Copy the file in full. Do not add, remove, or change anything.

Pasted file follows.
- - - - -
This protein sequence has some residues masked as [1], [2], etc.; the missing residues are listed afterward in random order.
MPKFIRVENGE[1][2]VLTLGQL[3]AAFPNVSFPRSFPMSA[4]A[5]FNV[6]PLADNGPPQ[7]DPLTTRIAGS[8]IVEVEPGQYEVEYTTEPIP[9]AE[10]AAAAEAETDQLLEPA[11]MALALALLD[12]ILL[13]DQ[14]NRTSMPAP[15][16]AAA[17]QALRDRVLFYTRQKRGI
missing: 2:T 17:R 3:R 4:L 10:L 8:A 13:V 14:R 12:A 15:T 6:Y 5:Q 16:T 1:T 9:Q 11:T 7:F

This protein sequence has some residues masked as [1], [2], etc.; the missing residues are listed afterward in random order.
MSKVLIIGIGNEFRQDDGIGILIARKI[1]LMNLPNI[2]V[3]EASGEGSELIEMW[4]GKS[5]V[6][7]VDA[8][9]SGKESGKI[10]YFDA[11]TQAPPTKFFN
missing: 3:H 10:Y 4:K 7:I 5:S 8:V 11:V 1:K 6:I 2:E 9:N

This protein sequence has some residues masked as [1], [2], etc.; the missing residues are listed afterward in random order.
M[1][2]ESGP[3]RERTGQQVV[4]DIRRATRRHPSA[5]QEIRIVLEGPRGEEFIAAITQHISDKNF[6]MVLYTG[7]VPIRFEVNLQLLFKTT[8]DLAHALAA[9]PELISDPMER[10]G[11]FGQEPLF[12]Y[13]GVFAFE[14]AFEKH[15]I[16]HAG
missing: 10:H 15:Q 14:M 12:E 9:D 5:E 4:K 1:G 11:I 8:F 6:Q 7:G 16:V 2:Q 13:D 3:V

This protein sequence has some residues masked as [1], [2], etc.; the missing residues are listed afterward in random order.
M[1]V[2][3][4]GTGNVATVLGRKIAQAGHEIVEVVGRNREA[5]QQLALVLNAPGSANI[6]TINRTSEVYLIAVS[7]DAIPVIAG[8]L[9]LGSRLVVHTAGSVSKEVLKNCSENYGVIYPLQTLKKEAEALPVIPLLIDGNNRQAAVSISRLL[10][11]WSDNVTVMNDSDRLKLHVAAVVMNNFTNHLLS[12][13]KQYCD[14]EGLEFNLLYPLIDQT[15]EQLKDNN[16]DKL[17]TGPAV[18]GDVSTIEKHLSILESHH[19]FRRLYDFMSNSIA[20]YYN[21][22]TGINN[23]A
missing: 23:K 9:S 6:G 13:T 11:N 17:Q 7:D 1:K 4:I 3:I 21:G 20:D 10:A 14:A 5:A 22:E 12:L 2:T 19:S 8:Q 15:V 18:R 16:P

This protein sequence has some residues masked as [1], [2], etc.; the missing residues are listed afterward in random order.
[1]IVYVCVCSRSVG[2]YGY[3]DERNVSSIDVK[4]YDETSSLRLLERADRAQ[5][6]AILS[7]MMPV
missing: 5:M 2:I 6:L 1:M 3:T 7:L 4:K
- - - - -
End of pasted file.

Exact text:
This protein sequence has some residues masked as [1], [2], etc.; the missing residues are listed afterward in random order.
MPKFIRVENGE[1][2]VLTLGQL[3]AAFPNVSFPRSFPMSA[4]A[5]FNV[6]PLADNGPPQ[7]DPLTTRIAGS[8]IVEVEPGQYEVEYTTEPIP[9]AE[10]AAAAEAETDQLLEPA[11]MALALALLD[12]ILL[13]DQ[14]NRTSMPAP[15][16]AAA[17]QALRDRVLFYTRQKRGI
missing: 2:T 17:R 3:R 4:L 10:L 8:A 13:V 14:R 12:A 15:T 6:Y 5:Q 16:T 1:T 9:Q 11:T 7:F

This protein sequence has some residues masked as [1], [2], etc.; the missing residues are listed afterward in random order.
MSKVLIIGIGNEFRQDDGIGILIARKI[1]LMNLPNI[2]V[3]EASGEGSELIEMW[4]GKS[5]V[6][7]VDA[8][9]SGKESGKI[10]YFDA[11]TQAPPTKFFN
missing: 3:H 10:Y 4:K 7:I 5:S 8:V 11:V 1:K 6:I 2:E 9:N

This protein sequence has some residues masked as [1], [2], etc.; the missing residues are listed afterward in random order.
M[1][2]ESGP[3]RERTGQQVV[4]DIRRATRRHPSA[5]QEIRIVLEGPRGEEFIAAITQHISDKNF[6]MVLYTG[7]VPIRFEVNLQLLFKTT[8]DLAHALAA[9]PELISDPMER[10]G[11]FGQEPLF[12]Y[13]GVFAFE[14]AFEKH[15]I[16]HAG
missing: 10:H 15:Q 14:M 12:E 9:D 5:E 4:K 1:G 11:I 8:F 6:Q 7:G 16:V 2:Q 13:D 3:V

This protein sequence has some residues masked as [1], [2], etc.; the missing residues are listed afterward in random order.
M[1]V[2][3][4]GTGNVATVLGRKIAQAGHEIVEVVGRNREA[5]QQLALVLNAPGSANI[6]TINRTSEVYLIAVS[7]DAIPVIAG[8]L[9]LGSRLVVHTAGSVSKEVLKNCSENYGVIYPLQTLKKEAEALPVIPLLIDGNNRQAAVSISRLL[10][11]WSDNVTVMNDSDRLKLHVAAVVMNNFTNHLLS[12][13]KQYCD[14]EGLEFNLLYPLIDQT[15]EQLKDNN[16]DKL[17]TGPAV[18]GDVSTIEKHLSILESHH[19]FRRLYDFMSNSIA[20]YYN[21][22]TGINN[23]A
missing: 23:K 9:S 6:G 13:T 11:N 17:Q 7:D 1:K 4:I 3:I 21:G 20:D 10:A 14:A 5:A 22:E 12:L 2:T 19:S 8:Q 15:V 18:R 16:P

This protein sequence has some residues masked as [1], [2], etc.; the missing residues are listed afterward in random order.
[1]IVYVCVCSRSVG[2]YGY[3]DERNVSSIDVK[4]YDETSSLRLLERADRAQ[5][6]AILS[7]MMPV
missing: 5:M 2:I 6:L 1:M 3:T 7:L 4:K